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Thailand Waives Visa Fee in Hopes to Improve Tourism
Thailand officials are getting a little worried about their economy. One key issue appears to be in the country’s usually-reliable tourism industry. Tourism in the area has plummeted during the busy holiday season.
The Thai government appears to have a plan to once again boost the foreign travelers to the Asian country. Officials will soon waive the visa-on-arrival fee for a two month period. From December 1, 2018 until the end of January, 2019, tourists from 20 different countries will be able to enjoy the fee waiver. Taiwanese travelers are entitled to the fee waiver as well.
The purpose of the waiver is to help boost one of Thailand’s main economic growth engines.
The country’s officials announced the tourism break on November 6, saving travelers 2,000-baht ($61.80) for a visa-on-arrival. The government expects a needed growth in the industry as the visas get cheaper.
The recent drop in visitors ended a tourism uptick for Thailand.
In April 2016, approximately 2.2 million tourists checked into the Suvarnabhumi Airport. One year later, that number climbed to 3.1 million tourists.
But, that growth appeared to stop throughout this year. From January 2018 to September 2018, the number had declined to 1.7 million, an enormous drop in tourist numbers flowing through Thailand’s major airport.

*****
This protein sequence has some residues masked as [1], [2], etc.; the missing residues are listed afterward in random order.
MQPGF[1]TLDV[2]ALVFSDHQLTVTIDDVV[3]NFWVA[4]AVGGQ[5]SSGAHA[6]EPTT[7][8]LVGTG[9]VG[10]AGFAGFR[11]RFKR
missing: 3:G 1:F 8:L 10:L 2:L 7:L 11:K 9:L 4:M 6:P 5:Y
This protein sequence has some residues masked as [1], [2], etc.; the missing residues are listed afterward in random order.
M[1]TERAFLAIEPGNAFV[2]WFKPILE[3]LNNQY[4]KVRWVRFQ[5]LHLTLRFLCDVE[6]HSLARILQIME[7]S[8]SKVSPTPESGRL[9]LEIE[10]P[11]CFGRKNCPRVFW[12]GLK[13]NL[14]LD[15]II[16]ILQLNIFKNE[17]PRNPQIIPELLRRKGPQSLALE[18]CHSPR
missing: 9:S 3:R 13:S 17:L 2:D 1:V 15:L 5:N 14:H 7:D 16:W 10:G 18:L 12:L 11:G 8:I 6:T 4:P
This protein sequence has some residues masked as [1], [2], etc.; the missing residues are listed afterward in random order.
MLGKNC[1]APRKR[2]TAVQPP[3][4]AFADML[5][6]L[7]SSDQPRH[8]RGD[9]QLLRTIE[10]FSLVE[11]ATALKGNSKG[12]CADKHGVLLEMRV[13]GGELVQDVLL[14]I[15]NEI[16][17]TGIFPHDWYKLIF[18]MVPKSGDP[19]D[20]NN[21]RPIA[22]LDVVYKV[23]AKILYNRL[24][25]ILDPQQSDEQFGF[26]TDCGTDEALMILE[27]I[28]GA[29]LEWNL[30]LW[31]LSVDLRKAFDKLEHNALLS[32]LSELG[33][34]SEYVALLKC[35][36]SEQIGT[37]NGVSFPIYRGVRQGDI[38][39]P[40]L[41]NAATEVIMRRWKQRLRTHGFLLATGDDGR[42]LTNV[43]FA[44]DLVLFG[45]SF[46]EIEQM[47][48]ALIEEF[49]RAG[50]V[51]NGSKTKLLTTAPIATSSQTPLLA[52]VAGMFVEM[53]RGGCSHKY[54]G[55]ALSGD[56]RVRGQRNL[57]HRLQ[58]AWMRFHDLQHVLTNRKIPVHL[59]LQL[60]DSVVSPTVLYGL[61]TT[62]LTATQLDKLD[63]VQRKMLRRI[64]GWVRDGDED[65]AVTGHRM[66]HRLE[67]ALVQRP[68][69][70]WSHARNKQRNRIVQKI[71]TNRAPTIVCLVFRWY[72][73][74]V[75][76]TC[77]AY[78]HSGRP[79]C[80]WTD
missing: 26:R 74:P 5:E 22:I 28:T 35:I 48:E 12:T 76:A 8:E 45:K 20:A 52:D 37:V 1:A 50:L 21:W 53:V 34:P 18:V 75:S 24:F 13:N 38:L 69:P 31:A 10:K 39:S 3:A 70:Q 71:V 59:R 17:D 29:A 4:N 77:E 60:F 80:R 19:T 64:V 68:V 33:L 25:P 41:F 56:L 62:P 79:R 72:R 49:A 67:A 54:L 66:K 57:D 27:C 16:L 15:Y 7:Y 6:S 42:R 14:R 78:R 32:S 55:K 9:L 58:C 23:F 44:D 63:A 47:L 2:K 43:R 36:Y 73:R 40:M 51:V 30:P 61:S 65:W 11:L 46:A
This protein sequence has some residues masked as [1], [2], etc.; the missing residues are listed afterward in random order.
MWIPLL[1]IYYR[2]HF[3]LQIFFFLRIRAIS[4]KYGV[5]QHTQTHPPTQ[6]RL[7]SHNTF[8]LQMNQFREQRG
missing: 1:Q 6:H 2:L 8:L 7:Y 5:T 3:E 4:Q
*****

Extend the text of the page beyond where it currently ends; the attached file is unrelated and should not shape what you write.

Relaxed visa fees isn’t the only plan to increase Thailand’s tourism. The country’s Deputy Prime Minister Somkid Jatusripitak, struck a deal with Chinese e-commerce giant Alibaba to help promote Thailand as a tourist destination.
The deal with Alibaba is expected to help boost more tourism from the Chinese people.
While Thailand has always been a popular destination among Chinese tourists, recent tragedy has hurt that trend.
Phuket’s boat tragedy in July turned many Chinese tourists away from travel to Thailand. As Chinese tourists opted for other destinations, Thailand noticed a steep drop in the industry. According to the Tourism and Sports Ministry, Chinese visitors dropped from 939,711 in July to 867,461 in August. That 11.7 percent decline proved troublesome for Thai officials.
Travelers from China made up almost one-third of tourism to Thailand in 2017. The country welcomed over 35 million Chinese visitors throughout the year.
The government of Thailand expects a 30 percent increase in tourism thanks to the waived visa fees. As a country that relies on tourism for the economy, they also expect a boost for the entire economy as a result.
Thai officials may also be taking a page from other countries that have revitalized tourism industries with changes to their visas.
Brazil announced a new e-visa program in early 2018. By November, Brazilian officials could call the new program a resounding success. Visa applications increased 42 percent during that time, resulting in an extra $41.2 million for the economy.
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Written for Passport Health by Jerry Olsen. He has over 15 years of combined experience as a writer and editor in Salt Lake City. Jerry’s writing topics range from health care, travel, life science to medical technology and technical writing.